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Open AccessArticle
Zosteropenillines: Polyketides from the MarineDerived Fungus Penicillium thomii
Mar. Drugs 2017, 15(2), 46; doi:10.3390/md15020046 -
Abstract
Twelve new polyketides, zosteropenillines A–L (1–12), together with known polyketide pallidopenilline A (13), were isolated from the ethylacetate extract of the fungus Penicillium thomii associated with the seagrass Zostera marina. Their structures were established based on spectroscopic methods. The absolute configuration of zosteropenilline
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Twelve new polyketides, zosteropenillines A–L (1–12), together with known polyketide pallidopenilline A (13), were isolated from the ethylacetate extract of the fungus Penicillium thomii associated with the seagrass Zostera marina. Their structures were established based on spectroscopic methods. The absolute configuration of zosteropenilline A (1) as 4R, 5S, 8S, 9R, 10R, and 13S was determined by a combination of the modified Mosher’s method, X‐ray analysis, and NOESY data. Absolute configurations of zosteropenillines B–D (2–4) were determined by timedependent density functional theory (TD‐DFT) calculations of ECD spectra. The effect of compounds 1–3, 7, 8, 10, and 11 on the viability of human drug‐resistant prostate cancer cells PC3 as well as on autophagy in these cancer cells and inhibitory effects of compounds 1, 2, and 8–10 on NO production in LPS‐induced RAW 264.7 murine macrophages were examined. Full article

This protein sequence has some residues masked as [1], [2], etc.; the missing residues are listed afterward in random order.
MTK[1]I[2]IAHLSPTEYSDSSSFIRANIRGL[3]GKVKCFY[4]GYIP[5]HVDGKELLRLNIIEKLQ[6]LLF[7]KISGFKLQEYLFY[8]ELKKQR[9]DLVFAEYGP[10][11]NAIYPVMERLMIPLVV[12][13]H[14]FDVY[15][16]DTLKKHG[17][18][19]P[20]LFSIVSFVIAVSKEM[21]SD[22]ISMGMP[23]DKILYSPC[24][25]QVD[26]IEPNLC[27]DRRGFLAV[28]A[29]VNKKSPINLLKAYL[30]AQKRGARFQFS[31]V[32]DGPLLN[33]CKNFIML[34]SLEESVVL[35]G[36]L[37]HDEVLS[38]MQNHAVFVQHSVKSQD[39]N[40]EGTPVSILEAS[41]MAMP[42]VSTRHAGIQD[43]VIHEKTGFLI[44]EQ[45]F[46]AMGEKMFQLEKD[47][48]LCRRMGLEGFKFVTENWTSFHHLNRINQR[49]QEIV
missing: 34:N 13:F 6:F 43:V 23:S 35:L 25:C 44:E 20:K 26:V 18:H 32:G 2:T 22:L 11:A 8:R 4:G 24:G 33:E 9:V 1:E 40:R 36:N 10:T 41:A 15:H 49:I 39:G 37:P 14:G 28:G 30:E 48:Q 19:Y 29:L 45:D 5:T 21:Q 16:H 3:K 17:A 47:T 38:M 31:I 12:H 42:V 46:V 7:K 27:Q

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Open AccessArticle
Propylene Glycol Alginate Sodium Sulfate Alleviates  Cerulein‐Induced Acute Pancreatitis by Modulating  the MEK/ERK Pathway in Mice
Mar. Drugs 2017, 15(2), 45; doi:10.3390/md15020045 -
Abstract Previous studies have focused on the effects of propylene glycol alginate sodium sulfate  (PSS)  against  thrombosis,  but  the  anti‐inflammatory  potential  is  unknown.  Therefore,  we  specifically focused on the protective effects of PSS on cerulein‐induced acute pancreatitis (AP)  using a mouse model, and investigated the mechanism of PSS on autophagy and apoptosis via the  Mitogen‐activated  protein  kinase  (MEK)/extracellular  signal‐regulated  kinase  (ERK)  pathway.  Cerulein (100 ug/kg) was used to induce AP by ten intraperitoneal injections at hourly intervals in  Balb/C mice. Pretreatment with vehicle or PSS was carried out 1 h before the first cerulein injection  and two doses (25 mg/kg and 50 mg/kg) of PSS were injected intraperitoneally. The severity of AP was  assessed by pathological score, biochemistry, pro‐inflammatory cytokine levels, myeloperoxidase  (MPO) activity and MEK/ERK activity. Furthermore, pancreatic histological scores, serum amylase  and lipase activities, tumor necrosis factor‐α (TNF‐α), interleukin (IL)‐1β interleukin (IL)‐6 levels, and  MPO activity were significantly reduced by PSS via up‐regulated MEK/ERK activity. The representative  molecules of apoptosis and autophagy, such as Bcl‐2, Bax, Lc‐3, Beclin‐1, P62, were remarkably reduced.  Taken together, these results indicate that PSS attenuates pancreas injury by inhibiting autophagy and  apoptosis through a mechanism involving the MEK/ERK signaling pathway. Full article